[ExI] music survey
nuala.t at gmail.com
Tue Jan 18 01:14:09 UTC 2022
I love minor keys! I'm honestly surprised you noticed that.
If I were to list my favourite classical pieces only ~20% would be in a
There is a German deathcore band called 'We Butter the Bread with Butter'.
Frenetic but so upbeat. I love them too. Probably the only heavy metal that
uses a major signature that I enjoy.
I spend a lot of time listening to edm (psytrance and dubstep) and
Australian hip hop. The heavier stuff has been back on my radar since a
couple of months ago at the termination of a relationship. Screaming helps
with the processing ;)
Re: percussion bands. You could show me anything and I would think it was
amazing. Percussionists are amazing.
I can't recommend a band/group, but I do recommend a stage show called
One of my favourites: https://youtu.be/lU4lVmQxHeI
On Tue., Jan. 18, 2022, 03:42 William Flynn Wallace via extropy-chat, <
extropy-chat at lists.extropy.org> wrote:
> Nuala, apparently you like frantic, chaotic music all played in a minor
> key. Nothing wrong with that, but what do you listen to to get down from
> that music? I would never sit and listen to your music, but probably would
> like it a lot if I were high and on a dance floor! bill
> On Sun, Jan 16, 2022 at 10:29 PM Nuala Thomson via extropy-chat <
> extropy-chat at lists.extropy.org> wrote:
>> Well if it's lack of repetition you're after, let me introduce to djent,
>> or math metal:
>> Artist: Meshuggah
>> Yes they have repetitive riffs but try and count the beats ;) I'm sure if
>> you can get past the brutality you'll enjoy it.
>> Artist: Tesseract
>> Fair bit of jazz influence and vocals may or may not be more to your
>> Artist: Animals as Leaders
>> Purely instrumental. This is the song that got them as famous as they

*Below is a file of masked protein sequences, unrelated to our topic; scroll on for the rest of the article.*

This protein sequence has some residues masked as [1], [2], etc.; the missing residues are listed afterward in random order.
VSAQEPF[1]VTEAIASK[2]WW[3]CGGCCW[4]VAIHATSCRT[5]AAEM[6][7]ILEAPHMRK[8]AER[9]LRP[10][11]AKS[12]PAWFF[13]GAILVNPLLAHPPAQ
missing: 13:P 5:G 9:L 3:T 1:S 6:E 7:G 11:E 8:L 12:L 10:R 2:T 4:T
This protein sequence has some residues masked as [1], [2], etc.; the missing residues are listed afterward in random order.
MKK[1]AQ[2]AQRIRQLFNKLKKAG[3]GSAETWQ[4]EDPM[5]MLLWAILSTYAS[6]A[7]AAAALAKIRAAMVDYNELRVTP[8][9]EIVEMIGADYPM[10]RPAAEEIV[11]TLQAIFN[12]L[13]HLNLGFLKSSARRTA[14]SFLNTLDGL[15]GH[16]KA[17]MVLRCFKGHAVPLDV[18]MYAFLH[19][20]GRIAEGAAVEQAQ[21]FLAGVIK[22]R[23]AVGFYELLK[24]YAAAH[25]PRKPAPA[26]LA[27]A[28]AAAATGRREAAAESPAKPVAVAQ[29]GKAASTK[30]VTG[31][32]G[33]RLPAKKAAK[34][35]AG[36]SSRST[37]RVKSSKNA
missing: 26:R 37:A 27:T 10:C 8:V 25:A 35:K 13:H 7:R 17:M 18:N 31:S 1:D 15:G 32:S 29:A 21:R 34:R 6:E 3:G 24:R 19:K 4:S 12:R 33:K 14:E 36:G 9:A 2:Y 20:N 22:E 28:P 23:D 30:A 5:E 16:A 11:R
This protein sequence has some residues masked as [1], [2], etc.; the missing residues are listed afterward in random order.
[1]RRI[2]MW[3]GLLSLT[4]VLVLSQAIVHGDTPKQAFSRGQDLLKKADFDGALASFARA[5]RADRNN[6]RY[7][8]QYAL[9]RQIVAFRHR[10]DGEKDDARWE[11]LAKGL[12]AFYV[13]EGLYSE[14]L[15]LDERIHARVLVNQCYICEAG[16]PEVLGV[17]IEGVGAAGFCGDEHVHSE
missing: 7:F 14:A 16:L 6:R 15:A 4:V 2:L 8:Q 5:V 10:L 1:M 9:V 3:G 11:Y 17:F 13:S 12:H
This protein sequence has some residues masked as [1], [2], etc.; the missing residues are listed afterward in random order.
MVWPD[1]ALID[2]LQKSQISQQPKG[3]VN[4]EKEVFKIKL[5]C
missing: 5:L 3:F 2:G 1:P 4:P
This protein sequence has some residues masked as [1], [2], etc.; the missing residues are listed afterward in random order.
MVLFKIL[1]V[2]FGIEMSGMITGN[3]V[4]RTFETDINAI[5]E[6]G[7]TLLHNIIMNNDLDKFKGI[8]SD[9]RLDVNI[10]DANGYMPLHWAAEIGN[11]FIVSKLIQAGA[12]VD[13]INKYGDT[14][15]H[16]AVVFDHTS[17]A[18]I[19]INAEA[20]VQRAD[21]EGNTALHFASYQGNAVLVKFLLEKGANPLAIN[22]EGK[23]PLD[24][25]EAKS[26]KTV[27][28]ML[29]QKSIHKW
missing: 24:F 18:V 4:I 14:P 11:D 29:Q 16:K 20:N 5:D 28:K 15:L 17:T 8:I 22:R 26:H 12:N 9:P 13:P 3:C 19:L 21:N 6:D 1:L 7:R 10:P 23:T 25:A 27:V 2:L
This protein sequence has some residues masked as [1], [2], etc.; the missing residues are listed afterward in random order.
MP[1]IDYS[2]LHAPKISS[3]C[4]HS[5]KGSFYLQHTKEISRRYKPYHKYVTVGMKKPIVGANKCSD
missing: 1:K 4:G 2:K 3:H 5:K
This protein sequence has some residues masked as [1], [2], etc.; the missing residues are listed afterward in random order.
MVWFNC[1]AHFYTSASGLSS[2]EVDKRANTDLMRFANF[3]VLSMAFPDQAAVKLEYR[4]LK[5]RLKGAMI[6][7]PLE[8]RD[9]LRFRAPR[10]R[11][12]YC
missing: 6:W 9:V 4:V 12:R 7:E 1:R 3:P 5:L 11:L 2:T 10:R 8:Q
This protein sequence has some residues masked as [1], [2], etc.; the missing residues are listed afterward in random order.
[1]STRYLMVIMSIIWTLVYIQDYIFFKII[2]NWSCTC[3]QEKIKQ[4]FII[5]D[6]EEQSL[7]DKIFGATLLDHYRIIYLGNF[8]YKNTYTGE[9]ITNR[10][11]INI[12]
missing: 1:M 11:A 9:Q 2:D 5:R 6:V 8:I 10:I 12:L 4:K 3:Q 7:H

>> will probably ever get. There are some repetitive sections but they lead
>> Artist: The Ocean
>> I'm going to send 2 because my favourite song is highly repetitive and
>> that wasn't my point here. I think it just needs sharing.
>> Title of the album: Precambrian
>> The titles of the songs go by layers of the ocean.
>> This is the album: https://youtu.be/5TISfxNI_yM
>> In my opinion it's a master piece. The first few songs are aggressive,
>> tumultuous, violent, as is the surface of the ocean. The deeper you go the
>> calmer it gets.
>> If you wish I also recommend Russian Circles. They're also instrumental,
>> less math more beauty. Highly repetitive but it always builds to something.
>> And Metallica's Call of Cthulu is beautiful. But I'm biased towards
>> ANYTHING Lovecraftian.
>> As for sub genres, I get a huge laugh that Christian Deathcore exists.
>> On Mon., Jan. 17, 2022, 12:53 Dan TheBookMan via extropy-chat, <
>> extropy-chat at lists.extropy.org> wrote:
>>> On Jan 16, 2022, at 3:29 PM, William Flynn Wallace via extropy-chat <
>>> extropy-chat at lists.extropy.org> wrote:
>>> I knew that there were a lot of genres. To my extremely limited musical
>>> taste, there's classical and there's 'other', which I called pop.
>>> That’s fine if idiosyncratic. I mean it puts you at odds with ordinary
>>> usage, and it does lead to confusion. I would’ve made very different